Regarding the influence of age, Deyo et al. reported that complications associated with procedures were primarily related to patients’ age [25]. The mortality and morbidity, length of hospitalization, and hospital charge all increased with the ages of the patients. Wang et al. conducted a retrospective study to analyze the clinical outcomes and complications associated with lumbar stenosis surgery in elderly patients (>75 years) in 2003. Eighty-eight patients older than 75 years of age who underwent lumbar spondylosis surgery were collected and fifty-two (59.1%) patients received spinal fusion. Among them, 76% experienced complete or partial improvement of back pain, 85% experienced complete or partial relief of leg pain, and 61% of 33 patients with preoperative gait disturbance experienced at least one point on the ambulatory scale. They concluded that lumbar spinal surgery could be conducted safely and with satisfactory outcomes as in young age patients [26]. For more complicated spinal degeneration, Daubs et al. surveyed forty-six patients older than 60 years of age in 2007. These elderly patients with mean age of 67 years underwent spinal deformity surgery to perform thoracic or lumbar arthrodesis procedures of 5 levels or more. The overall complication rate is 37%, including dura tear in 4, iliac vein injury in 4, misplaced pedicle screw in 1, and nerve root injury in 1 patient. The overall mean ODI improvement is 24 points which is statistically significant ( ). They concluded that increasing age was a predicting factor for complication. However, the presence of complications had no association with final clinical outcomes [27].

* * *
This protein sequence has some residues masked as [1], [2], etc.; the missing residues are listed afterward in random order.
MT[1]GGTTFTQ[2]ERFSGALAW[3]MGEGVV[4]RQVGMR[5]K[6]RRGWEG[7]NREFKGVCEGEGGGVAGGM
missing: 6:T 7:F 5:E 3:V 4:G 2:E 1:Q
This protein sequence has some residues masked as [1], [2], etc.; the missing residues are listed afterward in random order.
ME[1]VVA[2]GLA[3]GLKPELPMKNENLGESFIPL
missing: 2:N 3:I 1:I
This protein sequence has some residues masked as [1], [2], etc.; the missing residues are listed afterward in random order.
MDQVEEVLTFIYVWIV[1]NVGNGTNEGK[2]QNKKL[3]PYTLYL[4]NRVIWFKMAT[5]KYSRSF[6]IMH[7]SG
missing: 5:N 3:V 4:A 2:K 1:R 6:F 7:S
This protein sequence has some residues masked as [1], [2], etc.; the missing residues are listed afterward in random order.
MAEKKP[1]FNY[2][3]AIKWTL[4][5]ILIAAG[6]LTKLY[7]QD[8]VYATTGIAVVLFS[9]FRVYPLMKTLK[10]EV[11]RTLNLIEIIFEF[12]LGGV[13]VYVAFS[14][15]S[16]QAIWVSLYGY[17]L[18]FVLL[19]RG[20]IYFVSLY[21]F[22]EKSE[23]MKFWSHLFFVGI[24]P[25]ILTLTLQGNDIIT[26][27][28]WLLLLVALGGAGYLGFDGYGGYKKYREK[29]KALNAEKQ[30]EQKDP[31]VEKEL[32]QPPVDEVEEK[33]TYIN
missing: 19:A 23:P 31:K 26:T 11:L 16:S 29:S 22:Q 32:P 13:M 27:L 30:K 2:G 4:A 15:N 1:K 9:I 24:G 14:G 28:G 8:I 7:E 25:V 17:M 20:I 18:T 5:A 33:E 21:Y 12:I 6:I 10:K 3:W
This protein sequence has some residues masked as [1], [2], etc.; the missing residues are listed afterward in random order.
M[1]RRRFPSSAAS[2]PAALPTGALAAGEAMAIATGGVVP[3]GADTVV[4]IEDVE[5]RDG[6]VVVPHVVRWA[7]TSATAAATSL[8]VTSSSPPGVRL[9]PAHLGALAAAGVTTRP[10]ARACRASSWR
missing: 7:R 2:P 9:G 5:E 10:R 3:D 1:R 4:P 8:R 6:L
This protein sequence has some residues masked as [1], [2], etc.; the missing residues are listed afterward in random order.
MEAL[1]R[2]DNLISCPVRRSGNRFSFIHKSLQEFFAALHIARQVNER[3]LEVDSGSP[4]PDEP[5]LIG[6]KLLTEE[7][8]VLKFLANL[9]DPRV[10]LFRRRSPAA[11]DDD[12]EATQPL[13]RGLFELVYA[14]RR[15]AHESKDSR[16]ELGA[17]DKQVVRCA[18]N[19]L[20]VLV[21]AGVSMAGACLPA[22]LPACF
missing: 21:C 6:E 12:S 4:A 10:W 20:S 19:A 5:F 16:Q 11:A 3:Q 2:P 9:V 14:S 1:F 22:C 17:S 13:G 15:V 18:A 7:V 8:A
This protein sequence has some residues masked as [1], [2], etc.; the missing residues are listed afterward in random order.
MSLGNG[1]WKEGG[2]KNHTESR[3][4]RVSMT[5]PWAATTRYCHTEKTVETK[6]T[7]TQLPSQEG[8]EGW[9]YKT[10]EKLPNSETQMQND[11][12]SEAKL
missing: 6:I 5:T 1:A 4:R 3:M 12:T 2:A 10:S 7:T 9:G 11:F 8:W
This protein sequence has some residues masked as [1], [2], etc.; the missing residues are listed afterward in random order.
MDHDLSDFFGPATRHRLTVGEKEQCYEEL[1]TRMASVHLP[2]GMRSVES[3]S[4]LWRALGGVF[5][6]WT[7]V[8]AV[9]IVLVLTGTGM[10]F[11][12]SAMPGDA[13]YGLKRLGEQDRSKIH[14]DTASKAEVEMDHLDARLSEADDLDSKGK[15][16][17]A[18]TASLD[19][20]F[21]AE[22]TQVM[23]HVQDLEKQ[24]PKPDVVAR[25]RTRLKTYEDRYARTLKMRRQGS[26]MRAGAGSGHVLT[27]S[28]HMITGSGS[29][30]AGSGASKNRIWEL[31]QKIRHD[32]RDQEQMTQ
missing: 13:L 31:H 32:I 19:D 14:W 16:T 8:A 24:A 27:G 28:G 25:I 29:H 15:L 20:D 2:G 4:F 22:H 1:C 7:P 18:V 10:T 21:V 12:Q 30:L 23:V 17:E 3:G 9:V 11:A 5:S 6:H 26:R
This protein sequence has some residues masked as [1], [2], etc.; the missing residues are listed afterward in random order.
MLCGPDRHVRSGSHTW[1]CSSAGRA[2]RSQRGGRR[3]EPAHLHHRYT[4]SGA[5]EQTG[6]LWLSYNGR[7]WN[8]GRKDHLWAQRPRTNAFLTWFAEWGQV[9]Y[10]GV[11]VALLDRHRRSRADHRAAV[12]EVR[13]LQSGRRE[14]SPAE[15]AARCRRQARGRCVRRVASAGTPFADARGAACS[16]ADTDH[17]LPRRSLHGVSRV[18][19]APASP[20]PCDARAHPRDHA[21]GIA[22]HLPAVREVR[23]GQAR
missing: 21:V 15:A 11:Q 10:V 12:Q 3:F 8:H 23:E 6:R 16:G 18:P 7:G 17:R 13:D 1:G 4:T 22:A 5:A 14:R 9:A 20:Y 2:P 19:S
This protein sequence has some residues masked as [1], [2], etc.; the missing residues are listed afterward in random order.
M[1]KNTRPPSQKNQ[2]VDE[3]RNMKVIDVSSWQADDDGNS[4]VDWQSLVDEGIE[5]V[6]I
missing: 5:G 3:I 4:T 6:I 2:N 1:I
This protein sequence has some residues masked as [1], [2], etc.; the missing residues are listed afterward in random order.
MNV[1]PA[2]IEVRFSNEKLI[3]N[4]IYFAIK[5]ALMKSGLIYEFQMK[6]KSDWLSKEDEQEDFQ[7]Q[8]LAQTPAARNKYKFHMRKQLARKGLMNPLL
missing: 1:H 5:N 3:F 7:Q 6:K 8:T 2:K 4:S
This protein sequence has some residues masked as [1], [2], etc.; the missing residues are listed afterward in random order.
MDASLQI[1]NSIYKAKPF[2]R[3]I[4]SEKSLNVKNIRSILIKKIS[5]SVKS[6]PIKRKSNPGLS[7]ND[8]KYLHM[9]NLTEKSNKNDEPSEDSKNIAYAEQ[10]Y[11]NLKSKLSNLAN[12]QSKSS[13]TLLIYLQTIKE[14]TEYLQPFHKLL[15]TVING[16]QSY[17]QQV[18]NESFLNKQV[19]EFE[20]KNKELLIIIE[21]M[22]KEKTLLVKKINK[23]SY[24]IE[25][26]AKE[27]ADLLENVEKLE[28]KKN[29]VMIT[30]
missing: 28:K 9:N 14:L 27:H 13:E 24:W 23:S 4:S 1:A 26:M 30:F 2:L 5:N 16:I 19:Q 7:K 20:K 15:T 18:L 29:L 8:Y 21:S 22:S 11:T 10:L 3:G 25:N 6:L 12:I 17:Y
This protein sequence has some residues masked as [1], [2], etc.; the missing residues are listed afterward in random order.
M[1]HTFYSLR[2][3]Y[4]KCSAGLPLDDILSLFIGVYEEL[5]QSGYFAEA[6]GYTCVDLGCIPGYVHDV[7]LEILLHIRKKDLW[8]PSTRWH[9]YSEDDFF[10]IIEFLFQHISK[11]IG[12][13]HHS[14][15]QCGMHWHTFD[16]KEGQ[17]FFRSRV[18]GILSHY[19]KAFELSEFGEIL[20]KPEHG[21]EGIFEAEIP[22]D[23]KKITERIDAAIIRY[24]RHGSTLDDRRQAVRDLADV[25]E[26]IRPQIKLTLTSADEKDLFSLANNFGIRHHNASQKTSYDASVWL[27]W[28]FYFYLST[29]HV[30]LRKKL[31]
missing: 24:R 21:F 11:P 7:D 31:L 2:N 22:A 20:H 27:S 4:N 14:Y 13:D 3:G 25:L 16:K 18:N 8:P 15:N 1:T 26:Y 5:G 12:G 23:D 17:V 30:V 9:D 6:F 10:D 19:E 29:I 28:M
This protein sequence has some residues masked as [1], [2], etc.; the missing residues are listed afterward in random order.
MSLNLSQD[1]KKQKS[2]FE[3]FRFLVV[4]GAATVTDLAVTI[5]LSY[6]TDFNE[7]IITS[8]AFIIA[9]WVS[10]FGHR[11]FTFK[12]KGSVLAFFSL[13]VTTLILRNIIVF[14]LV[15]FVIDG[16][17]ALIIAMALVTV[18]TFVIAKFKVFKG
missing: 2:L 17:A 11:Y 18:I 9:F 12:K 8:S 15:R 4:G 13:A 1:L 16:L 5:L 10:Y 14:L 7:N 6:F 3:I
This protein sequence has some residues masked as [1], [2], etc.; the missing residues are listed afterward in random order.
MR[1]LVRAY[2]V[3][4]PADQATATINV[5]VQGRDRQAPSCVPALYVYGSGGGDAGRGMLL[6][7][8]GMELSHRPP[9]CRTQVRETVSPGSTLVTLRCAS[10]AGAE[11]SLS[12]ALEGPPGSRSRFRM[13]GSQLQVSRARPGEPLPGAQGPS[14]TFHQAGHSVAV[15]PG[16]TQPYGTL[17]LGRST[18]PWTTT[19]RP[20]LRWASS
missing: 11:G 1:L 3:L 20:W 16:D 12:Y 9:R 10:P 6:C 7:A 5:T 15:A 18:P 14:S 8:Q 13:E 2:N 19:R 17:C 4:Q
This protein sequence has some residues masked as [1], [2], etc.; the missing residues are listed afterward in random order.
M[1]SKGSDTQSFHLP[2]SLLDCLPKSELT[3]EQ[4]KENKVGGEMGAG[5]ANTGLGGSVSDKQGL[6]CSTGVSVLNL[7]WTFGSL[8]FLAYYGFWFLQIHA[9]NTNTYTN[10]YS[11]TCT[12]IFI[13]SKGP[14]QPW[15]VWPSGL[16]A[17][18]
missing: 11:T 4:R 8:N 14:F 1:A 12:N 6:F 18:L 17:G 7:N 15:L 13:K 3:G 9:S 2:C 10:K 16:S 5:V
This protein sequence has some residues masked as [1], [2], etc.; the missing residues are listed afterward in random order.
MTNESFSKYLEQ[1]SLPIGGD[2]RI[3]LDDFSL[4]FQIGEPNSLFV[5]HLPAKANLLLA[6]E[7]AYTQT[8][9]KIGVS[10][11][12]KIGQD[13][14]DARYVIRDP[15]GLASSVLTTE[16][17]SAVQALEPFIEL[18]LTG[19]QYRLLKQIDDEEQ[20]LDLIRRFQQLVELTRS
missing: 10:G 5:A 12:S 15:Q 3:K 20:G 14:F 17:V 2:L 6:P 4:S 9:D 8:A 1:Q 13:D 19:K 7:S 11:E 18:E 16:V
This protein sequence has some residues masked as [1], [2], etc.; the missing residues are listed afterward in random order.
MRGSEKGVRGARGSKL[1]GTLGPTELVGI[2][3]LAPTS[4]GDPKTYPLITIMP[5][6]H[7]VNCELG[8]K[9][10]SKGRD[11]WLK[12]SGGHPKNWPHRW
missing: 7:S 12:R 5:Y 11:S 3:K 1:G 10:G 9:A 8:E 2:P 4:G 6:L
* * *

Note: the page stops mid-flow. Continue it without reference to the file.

Dynamic stabilization, Dynesys, is an alternative surgical treatment for lumbar spondylosis. It aims to change the mechanical loading of lumbar spinal segments. Several studies have proved the safety and efficacy of dynamic stabilization but there were only few series involving the Dynesys in the elderly patients [12, 13, 15, 16, 2830]. Di Silvestre et al. reported that to use this pedicle screw-based system in elderly patients with degenerative scoliosis was able to achieve significant improvement of clinical outcome at last followup. In twenty-nine elderly patients, with mean age of 68.5 years, 51.6% of them had improvement in ODI and 58.2% had improvement in Roland Morris score. The mean improvement was 51.7% and 57.8% in VAS for back and leg pain, respectively. The scoliosis and associated spondylolisthesis remained stable at the last followup [31]. Wu et al. conducted a study to investigate risk factor and outcomes associated with screw loosening of Dynesys. They collected 126 patients with more than 24-month followup. Besides diabetes mellitus, they concluded that old age was identified as major risk factors for screw loosening. Screw loosening can be asymptomatic to clinical outcomes [17].